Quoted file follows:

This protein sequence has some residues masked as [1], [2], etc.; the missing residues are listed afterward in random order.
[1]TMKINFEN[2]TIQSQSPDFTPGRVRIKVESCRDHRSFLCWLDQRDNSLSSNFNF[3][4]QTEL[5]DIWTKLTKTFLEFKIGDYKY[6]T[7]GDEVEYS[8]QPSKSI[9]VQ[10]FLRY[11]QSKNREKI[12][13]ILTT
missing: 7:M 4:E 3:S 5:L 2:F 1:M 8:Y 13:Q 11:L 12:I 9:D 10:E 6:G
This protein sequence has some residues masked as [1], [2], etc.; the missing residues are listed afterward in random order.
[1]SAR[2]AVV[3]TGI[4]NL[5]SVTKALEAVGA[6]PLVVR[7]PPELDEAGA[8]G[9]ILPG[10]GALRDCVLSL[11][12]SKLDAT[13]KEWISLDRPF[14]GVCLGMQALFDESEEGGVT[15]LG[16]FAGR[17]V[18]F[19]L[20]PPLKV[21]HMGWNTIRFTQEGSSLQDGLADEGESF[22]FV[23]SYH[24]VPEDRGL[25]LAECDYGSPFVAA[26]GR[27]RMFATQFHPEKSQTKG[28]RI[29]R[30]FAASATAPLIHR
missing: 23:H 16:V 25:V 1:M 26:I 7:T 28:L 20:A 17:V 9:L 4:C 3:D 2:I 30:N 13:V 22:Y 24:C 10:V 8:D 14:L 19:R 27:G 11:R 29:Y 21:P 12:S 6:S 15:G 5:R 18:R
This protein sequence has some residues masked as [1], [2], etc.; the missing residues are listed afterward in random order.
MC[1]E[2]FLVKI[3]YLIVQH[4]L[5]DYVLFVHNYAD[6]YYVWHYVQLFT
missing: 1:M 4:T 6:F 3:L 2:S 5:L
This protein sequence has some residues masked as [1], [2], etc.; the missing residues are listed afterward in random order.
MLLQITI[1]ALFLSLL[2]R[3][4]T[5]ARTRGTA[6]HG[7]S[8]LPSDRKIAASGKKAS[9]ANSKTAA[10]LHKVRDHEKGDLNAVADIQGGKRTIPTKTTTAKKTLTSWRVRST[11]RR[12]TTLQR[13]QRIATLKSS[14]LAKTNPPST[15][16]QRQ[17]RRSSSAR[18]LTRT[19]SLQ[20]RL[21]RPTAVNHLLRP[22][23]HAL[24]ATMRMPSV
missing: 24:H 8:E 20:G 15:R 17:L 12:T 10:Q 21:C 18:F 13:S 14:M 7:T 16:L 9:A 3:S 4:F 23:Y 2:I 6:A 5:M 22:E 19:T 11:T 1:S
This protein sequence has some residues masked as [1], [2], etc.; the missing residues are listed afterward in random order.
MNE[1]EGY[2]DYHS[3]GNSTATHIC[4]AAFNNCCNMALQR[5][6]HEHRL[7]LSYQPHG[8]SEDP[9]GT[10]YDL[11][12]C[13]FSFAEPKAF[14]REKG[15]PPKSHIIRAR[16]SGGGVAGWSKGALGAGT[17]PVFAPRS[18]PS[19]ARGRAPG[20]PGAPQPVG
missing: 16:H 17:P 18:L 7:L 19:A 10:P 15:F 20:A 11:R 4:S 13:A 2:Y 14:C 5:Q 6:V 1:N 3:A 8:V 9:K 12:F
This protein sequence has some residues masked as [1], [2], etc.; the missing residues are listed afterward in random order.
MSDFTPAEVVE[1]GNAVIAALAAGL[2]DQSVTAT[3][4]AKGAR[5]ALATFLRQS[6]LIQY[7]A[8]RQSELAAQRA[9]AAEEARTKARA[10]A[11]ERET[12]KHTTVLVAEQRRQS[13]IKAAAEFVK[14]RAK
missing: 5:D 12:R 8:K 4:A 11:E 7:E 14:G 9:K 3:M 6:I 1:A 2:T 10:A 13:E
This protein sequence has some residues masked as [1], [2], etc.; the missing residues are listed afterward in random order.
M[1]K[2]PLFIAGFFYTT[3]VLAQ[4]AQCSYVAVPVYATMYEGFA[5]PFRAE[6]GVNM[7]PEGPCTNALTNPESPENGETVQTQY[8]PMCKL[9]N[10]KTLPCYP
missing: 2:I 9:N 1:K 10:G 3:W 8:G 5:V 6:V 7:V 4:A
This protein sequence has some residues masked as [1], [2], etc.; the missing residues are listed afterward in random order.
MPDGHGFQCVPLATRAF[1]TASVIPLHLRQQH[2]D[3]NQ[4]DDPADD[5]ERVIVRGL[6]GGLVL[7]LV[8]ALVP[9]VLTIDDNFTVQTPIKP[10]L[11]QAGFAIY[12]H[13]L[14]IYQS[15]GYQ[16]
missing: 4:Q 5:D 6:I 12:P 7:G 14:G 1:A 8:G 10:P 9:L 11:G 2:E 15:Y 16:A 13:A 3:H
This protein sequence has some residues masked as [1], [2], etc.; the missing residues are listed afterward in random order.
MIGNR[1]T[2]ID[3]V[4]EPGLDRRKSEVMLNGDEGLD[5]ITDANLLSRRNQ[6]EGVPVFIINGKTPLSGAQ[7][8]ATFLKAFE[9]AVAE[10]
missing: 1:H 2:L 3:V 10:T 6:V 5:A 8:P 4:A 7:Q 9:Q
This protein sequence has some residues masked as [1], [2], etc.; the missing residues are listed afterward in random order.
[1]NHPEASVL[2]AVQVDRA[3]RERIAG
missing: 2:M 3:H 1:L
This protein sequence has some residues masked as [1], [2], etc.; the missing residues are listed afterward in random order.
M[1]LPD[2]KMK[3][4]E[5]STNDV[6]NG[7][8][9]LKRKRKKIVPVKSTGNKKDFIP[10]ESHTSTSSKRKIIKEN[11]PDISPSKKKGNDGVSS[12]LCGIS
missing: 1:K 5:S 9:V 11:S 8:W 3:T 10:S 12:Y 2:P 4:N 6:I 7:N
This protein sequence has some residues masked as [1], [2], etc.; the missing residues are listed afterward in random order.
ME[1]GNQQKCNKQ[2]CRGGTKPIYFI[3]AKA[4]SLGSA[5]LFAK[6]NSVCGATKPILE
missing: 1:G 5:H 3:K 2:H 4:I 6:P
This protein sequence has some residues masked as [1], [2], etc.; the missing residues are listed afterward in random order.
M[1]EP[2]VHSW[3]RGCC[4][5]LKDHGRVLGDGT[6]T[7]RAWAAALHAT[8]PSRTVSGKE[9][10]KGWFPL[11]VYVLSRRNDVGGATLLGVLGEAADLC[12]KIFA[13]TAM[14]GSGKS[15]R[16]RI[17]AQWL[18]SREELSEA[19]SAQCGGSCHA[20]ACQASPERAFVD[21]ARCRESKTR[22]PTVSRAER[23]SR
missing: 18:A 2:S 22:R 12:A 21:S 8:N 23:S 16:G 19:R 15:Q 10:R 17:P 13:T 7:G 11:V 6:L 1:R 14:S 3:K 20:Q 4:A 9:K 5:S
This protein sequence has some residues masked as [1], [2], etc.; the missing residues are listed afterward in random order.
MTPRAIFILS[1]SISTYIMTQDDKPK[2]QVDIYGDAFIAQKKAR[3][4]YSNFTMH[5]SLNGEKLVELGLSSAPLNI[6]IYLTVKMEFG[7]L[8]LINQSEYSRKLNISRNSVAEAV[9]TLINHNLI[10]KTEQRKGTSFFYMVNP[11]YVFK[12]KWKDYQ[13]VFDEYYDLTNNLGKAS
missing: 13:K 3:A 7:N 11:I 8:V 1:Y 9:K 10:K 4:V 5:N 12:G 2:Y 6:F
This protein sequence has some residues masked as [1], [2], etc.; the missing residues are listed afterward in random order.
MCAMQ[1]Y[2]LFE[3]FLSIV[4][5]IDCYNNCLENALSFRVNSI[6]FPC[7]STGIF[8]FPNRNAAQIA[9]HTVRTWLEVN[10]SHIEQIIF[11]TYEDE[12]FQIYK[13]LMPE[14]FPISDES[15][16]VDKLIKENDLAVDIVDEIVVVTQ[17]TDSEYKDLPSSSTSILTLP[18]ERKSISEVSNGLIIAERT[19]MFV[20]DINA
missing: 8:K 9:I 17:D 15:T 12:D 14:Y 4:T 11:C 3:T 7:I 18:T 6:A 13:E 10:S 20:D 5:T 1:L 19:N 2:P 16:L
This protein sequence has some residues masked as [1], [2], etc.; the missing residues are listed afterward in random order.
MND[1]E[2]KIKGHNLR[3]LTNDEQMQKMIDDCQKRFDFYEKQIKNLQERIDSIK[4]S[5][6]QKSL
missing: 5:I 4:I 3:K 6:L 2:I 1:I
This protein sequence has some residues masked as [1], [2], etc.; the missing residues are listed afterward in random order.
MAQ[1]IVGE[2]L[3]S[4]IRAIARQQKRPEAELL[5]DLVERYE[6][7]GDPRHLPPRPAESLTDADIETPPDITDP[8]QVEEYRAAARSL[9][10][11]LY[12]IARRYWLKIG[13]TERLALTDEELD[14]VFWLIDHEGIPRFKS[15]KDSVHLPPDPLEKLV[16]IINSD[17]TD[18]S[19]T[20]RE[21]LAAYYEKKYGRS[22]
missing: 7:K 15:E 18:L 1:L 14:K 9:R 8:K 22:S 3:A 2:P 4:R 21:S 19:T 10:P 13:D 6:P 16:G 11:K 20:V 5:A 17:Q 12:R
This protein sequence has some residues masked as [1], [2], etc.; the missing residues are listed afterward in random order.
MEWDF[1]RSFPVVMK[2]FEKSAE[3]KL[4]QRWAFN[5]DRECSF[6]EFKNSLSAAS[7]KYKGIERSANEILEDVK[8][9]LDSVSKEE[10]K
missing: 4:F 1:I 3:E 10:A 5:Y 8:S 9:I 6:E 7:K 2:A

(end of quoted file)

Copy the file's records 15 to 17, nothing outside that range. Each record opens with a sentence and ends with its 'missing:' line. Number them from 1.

This protein sequence has some residues masked as [1], [2], etc.; the missing residues are listed afterward in random order.
MCAMQ[1]Y[2]LFE[3]FLSIV[4][5]IDCYNNCLENALSFRVNSI[6]FPC[7]STGIF[8]FPNRNAAQIA[9]HTVRTWLEVN[10]SHIEQIIF[11]TYEDE[12]FQIYK[13]LMPE[14]FPISDES[15][16]VDKLIKENDLAVDIVDEIVVVTQ[17]TDSEYKDLPSSSTSILTLP[18]ERKSISEVSNGLIIAERT[19]MFV[20]DINA
missing: 8:K 9:I 17:D 15:T 12:D 14:Y 4:T 11:C 3:T 7:I 18:T 6:A 13:E 10:S 20:D 5:T 1:L 19:N 2:P 16:L
This protein sequence has some residues masked as [1], [2], etc.; the missing residues are listed afterward in random order.
MND[1]E[2]KIKGHNLR[3]LTNDEQMQKMIDDCQKRFDFYEKQIKNLQERIDSIK[4]S[5][6]QKSL
missing: 5:I 4:I 3:K 6:L 2:I 1:I
This protein sequence has some residues masked as [1], [2], etc.; the missing residues are listed afterward in random order.
MAQ[1]IVGE[2]L[3]S[4]IRAIARQQKRPEAELL[5]DLVERYE[6][7]GDPRHLPPRPAESLTDADIETPPDITDP[8]QVEEYRAAARSL[9][10][11]LY[12]IARRYWLKIG[13]TERLALTDEELD[14]VFWLIDHEGIPRFKS[15]KDSVHLPPDPLEKLV[16]IINSD[17]TD[18]S[19]T[20]RE[21]LAAYYEKKYGRS[22]
missing: 7:K 15:E 18:L 1:L 14:K 9:R 8:K 22:S 3:A 2:P 4:R 21:S 19:T 10:P 13:D 6:P 16:G 11:K 20:V 5:A 17:Q 12:R